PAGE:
1865 letter from sailor on board USS Rhode Island - rebellion!

$85.00 CAD

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Interesting letter written by A.C. McCorrison, a sailor from Maine on the USS Rhode Island, moored in Brooklyn NY. The Civil War ended less than 4 months before this. He talks of being in the West Indies to protect the American Consul...there was a rebellion going on!

U.S.S. Rhode Island
New York
August 5th 1865
Mrs. Coombs,
I did not know but what you might want to hear from the navy once in a while as well as the army. I want you to send me James address so I can write to him for I never have heard by a letter since I shipped. We have been down to the West Indies for the last two months to protect the American Consul for there is a rebellion there. I should rather be eating another supper at your house tonight than to take my hard tack and coffee. I have got twelve months and twelve days today to stop, only that is a short time to stop. I am getting twenty two dollars a month the__ months ago I was getting fourteen. I am ship’s caporal (?) all I have to do is make out a report or prisoners in the morning and sit up until ten at night to see that all make it lights are out through the ship. __ Charles at home get if tell him and his father and all the family my love to all write soon for we expect to go out of commission in two weeks but cannot tell certain I would like to eat one of your pies.
From your friend,
A.C. McCorrison
Direct U.S.S. Rhode Island
New York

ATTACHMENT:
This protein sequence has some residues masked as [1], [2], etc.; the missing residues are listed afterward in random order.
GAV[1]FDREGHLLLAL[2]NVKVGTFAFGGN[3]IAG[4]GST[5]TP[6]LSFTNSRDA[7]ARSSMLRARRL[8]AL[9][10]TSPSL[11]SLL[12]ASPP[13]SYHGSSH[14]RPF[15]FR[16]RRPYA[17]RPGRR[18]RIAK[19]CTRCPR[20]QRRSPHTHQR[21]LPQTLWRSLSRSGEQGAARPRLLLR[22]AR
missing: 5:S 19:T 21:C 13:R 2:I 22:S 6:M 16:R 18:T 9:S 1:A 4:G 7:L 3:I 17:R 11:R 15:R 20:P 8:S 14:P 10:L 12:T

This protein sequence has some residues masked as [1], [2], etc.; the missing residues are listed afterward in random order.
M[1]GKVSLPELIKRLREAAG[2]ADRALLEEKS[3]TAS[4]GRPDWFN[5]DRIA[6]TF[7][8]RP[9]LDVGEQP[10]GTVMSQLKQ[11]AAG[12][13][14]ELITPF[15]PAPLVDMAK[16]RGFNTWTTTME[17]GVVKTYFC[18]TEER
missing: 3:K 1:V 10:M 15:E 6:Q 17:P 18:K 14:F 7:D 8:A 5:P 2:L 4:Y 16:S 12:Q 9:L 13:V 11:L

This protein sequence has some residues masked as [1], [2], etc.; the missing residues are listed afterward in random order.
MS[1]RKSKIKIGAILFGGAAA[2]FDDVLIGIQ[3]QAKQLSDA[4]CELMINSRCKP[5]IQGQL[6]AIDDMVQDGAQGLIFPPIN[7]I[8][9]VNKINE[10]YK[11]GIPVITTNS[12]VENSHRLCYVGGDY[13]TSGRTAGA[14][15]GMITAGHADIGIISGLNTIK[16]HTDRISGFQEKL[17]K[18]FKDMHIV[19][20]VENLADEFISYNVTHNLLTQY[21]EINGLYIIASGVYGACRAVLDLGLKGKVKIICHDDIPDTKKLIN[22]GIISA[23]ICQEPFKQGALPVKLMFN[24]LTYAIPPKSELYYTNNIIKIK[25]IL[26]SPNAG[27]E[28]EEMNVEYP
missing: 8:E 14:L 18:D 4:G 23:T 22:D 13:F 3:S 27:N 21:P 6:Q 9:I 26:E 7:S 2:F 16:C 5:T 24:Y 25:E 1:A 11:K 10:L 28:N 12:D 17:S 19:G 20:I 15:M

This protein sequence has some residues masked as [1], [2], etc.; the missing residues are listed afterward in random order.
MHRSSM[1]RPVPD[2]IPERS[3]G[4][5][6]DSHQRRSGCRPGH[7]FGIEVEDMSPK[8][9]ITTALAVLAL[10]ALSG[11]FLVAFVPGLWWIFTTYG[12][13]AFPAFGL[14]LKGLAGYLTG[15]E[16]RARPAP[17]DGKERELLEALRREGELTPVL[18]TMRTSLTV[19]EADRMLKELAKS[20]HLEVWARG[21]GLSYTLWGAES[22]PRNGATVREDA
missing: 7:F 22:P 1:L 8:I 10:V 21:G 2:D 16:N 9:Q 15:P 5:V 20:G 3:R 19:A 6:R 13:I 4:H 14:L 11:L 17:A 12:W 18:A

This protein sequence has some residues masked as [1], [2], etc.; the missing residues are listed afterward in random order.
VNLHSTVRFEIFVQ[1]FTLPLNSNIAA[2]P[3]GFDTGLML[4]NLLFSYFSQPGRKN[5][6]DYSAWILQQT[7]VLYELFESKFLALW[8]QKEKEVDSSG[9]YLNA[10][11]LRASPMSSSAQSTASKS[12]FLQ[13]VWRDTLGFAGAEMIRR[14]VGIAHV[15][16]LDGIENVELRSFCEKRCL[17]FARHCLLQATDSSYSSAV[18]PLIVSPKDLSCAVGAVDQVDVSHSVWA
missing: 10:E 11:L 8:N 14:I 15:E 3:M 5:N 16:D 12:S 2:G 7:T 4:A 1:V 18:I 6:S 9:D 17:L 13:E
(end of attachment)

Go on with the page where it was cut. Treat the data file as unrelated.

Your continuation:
On lightly lined paper. Some sort of embossed mark UL corner.

Three horizontal folds. Some toning on folds.

8” x 5”


U.S.S. Rhode Island 1866

(Courtesy www.ibiblio.org)


Albert C. McCorrison was born in 1843. Son of Sylvanus and Margret McCorrison. On the 7th November 1866 he married Maria Metcalf in Old Town Penobscot Maine.

Rhode Island was built in New York City, in 1860 by Lupton & McDermut as John P. King; burned and rebuilt and renamed Eagle in 1861 before being purchased by the U.S. Navy on 27 June 1861 at New York; renamed Rhode Island; and commissioned at New York Navy Yard on 29 July 1861.

In early 1863, Rhode Island was sent to the West Indies to look for Confederate cruisers thought to be operating in the area. During the rest of that year and into 1864, she operated along the Atlantic coast. Placed out of commission for repairs in April 1864, Rhode Island returned to active service in early September with a greatly increased gun battery, better suiting her for a cruising role. In addition to serving in that mission, she also towed several monitors to and from the combat zone and participated in the assaults on Fort Fisher, North Carolina, in December 1864 and January 1865. Throughout her Civil War service, Rhode Island took part in the capture or destruction of seven blockade runners.

Maintained in commission in the years immediately following the end of the Civil War, Rhode Island's first duty was to help bring the formidable former Confederate armored ram Stonewall to the United States. Departing on 21 October for Havana in company with USS Hornet, Rhode Island returned with the French-built Stonewall on 23 November.